You can add UK doctors to the list of people with a jaundiced view of the pharmaceutical industry.
A new survey finds that 43 percent of general practitioners have a negative feeling about drug makers and believe the industry agenda is too focused on sales and marketing, according to Binley’s, a health care analysis firm that canvassed 551 physicians in England.
What’s more, 23 percent of the docs believe that drug makers do not understand how they go about their work or appreciate their needs and challenges. And 17 percent feel there is a lack of understanding among drug makers about the budgetary pressures that shape prescribing decisions.
“Cynicism about the industry abounds,” said Sarah Eglington, who heads health care intelligence at Binley’s, in a statement. And she noted that conducting face-to-face interactions “continues to be a big challenge” for sales reps hoping to meet with physicians.
Of course, this is a relatively small sample, but the survey may provide a useful window into an issue of ongoing concern – the extent to which industry outreach influences prescribing and medical practice. The topic has been quite contentious in the United States, where an increasing number of physicians, hospitals, and academic centers are banning sales reps or limiting their interactions with medical staff.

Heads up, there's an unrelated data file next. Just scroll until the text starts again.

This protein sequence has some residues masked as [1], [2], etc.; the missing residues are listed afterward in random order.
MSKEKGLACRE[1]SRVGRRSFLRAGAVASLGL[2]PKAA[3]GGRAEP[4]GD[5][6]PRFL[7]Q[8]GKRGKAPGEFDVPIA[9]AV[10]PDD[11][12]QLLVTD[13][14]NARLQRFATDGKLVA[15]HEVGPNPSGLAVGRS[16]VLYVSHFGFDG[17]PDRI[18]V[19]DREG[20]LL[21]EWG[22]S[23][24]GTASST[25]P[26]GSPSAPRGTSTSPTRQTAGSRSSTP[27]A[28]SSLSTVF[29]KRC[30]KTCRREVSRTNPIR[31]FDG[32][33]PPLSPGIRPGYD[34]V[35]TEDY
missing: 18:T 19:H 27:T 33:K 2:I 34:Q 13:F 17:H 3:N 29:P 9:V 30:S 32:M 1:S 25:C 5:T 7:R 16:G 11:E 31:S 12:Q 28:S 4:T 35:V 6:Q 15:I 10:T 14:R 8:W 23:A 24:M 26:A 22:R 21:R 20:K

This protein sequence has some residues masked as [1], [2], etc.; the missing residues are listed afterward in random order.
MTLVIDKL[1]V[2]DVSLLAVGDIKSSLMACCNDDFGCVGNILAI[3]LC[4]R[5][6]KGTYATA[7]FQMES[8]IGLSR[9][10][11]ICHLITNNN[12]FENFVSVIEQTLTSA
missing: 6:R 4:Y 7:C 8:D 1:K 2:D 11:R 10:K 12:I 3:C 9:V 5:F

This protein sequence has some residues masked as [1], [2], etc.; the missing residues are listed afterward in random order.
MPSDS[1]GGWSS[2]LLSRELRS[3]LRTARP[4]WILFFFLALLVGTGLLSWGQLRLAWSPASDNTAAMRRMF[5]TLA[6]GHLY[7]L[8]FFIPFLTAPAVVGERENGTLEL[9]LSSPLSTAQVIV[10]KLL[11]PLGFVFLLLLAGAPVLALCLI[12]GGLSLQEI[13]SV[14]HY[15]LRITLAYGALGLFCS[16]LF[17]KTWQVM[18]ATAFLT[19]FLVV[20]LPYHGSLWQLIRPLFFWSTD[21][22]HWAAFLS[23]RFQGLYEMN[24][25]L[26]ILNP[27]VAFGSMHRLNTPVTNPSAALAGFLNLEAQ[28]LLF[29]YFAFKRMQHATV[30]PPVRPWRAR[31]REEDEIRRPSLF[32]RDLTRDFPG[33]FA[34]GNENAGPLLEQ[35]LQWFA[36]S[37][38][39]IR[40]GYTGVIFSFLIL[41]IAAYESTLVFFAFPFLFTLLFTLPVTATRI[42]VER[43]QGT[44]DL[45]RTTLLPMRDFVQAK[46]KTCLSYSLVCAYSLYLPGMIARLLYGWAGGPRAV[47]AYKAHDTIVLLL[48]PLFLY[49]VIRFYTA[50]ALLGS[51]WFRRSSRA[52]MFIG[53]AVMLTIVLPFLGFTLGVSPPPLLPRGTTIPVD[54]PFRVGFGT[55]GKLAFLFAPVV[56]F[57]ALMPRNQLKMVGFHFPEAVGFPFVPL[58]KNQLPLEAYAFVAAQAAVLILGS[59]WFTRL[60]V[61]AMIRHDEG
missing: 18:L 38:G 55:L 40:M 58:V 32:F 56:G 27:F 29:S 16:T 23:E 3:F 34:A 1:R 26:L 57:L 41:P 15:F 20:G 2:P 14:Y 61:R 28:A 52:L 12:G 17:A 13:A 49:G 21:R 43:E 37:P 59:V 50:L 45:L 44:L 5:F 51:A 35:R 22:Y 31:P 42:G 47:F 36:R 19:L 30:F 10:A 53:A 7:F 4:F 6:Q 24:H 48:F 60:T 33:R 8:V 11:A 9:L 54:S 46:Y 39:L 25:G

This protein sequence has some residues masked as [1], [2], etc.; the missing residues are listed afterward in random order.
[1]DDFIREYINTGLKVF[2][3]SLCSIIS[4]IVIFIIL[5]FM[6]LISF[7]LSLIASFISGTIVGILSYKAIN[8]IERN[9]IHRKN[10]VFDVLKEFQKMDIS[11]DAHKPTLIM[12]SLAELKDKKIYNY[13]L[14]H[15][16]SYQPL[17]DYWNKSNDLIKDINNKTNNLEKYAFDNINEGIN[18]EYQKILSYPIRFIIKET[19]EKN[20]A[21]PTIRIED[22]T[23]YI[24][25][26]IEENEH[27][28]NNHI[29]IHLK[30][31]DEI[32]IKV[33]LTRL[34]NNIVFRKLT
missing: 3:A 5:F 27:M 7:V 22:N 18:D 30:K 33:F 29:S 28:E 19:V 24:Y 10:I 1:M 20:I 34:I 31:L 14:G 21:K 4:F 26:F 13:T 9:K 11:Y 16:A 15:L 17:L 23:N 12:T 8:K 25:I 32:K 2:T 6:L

Interestingly, the perceptions registered in the Binley’s survey may be influenced by whether physicians meet with sales reps on a regular basis. The survey found that negative opinions of the pharmaceutical industry were held by 56 percent of doctors who do not see reps. But only 32 percent of physicians who do meet with reps held such negative views.
Overall, nearly two-thirds of the physicians do not interact with sales reps, with 63 percent saying they lack the time, and 19 percent citing practice policies that do not allow reps to visit during working hours.
We asked the Association of the British Pharmaceutical Industry, the trade group, for comment, but none has been forthcoming. We will pass along any reply that we may receive.
The survey, by the way, also asked the physicians how the pharmaceutical industry could be more helpful. Binley’s reported that 18 percent pointed to industry funding of physician education, while 12 percent said they want drug makers to reduce prices on medicines. Twelve percent also want pharma to help patients to self-manage conditions, such as offering advice about lifestyle changes, over-the-counter remedies or suggesting support groups.Print This Post